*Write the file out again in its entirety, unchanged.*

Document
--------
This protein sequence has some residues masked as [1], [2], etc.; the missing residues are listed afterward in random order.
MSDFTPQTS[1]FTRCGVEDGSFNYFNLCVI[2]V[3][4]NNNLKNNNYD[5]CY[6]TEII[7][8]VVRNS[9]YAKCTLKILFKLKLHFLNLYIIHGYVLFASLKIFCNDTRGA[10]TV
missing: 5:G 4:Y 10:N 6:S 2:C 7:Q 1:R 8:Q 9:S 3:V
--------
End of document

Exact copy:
This protein sequence has some residues masked as [1], [2], etc.; the missing residues are listed afterward in random order.
MSDFTPQTS[1]FTRCGVEDGSFNYFNLCVI[2]V[3][4]NNNLKNNNYD[5]CY[6]TEII[7][8]VVRNS[9]YAKCTLKILFKLKLHFLNLYIIHGYVLFASLKIFCNDTRGA[10]TV
missing: 5:G 4:Y 10:N 6:S 2:C 7:Q 1:R 8:Q 9:S 3:V